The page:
But Republican voters in South Carolina—and, I imagine across the country—are hungry for a candidate who can articulate a proudly conservative message and make an effective case against Barack Obama. Gingrich improvised a different stump speech at nearly every campaign stop—you never knew what to expect. Like a professor, he didn’t dumb down his stump speech to the same several, stale talking points. Many voters who attended as undecideds frequently came away impressed with Gingrich’s depth of knowledge. This goes against Presidential Campaigning 101, but it worked for Gingrich.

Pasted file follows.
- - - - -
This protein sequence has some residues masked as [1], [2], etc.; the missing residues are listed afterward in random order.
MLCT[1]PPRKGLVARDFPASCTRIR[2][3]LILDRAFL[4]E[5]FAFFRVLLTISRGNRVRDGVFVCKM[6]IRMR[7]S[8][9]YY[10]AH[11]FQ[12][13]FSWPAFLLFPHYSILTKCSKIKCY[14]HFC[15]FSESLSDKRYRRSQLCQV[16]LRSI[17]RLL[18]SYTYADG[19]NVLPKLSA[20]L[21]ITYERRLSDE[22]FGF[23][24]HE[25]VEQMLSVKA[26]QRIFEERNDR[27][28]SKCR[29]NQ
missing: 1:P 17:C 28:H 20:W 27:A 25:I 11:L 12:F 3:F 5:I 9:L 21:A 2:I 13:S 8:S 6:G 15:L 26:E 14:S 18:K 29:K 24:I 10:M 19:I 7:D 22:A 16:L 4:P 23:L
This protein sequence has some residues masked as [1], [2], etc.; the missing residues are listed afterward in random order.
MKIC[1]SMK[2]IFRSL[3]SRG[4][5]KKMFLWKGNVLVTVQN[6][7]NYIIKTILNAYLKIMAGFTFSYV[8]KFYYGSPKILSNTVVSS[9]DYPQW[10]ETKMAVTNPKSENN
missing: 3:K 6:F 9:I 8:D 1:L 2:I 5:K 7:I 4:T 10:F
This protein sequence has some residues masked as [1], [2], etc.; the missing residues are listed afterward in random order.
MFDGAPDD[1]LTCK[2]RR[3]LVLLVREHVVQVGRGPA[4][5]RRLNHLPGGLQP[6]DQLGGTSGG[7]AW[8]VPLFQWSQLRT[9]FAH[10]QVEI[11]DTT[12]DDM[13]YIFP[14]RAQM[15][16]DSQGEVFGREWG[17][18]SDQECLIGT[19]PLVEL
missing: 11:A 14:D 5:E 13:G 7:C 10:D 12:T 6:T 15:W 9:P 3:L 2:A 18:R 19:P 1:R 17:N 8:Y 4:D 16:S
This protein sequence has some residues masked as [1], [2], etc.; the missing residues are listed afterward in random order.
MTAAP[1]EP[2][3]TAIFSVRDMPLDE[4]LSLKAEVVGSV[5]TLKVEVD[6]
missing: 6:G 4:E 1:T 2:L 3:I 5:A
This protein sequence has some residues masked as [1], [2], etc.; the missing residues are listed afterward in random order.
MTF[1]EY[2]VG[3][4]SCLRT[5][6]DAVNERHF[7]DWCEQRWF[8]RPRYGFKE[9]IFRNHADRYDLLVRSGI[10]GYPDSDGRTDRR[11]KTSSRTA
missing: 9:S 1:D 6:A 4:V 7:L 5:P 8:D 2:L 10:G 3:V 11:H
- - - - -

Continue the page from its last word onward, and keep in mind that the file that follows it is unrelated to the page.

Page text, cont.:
Gingrich may not be like Paul Ryan or Indiana Gov. Mitch Daniels in style, but he is in substance. In Aiken, his wonky presentation about health care reform nearly put Texas Gov. Rick Perry’s son Griffin, in attendance, to sleep. But it wowed the audience, who came away thinking Gingrich sounded presidential, reform-oriented, and authentic…

By contrast, Romney’s events were all the same, down to the candidate’s oh-so-sincere “Thanks, you guys!” introduction at every stop. He continued to annotate “America, the Beautiful” to demonstrate his patriotic feelings. In his South Carolina concession speech, Romney spoke vaguely about the merits of free-market capitalism.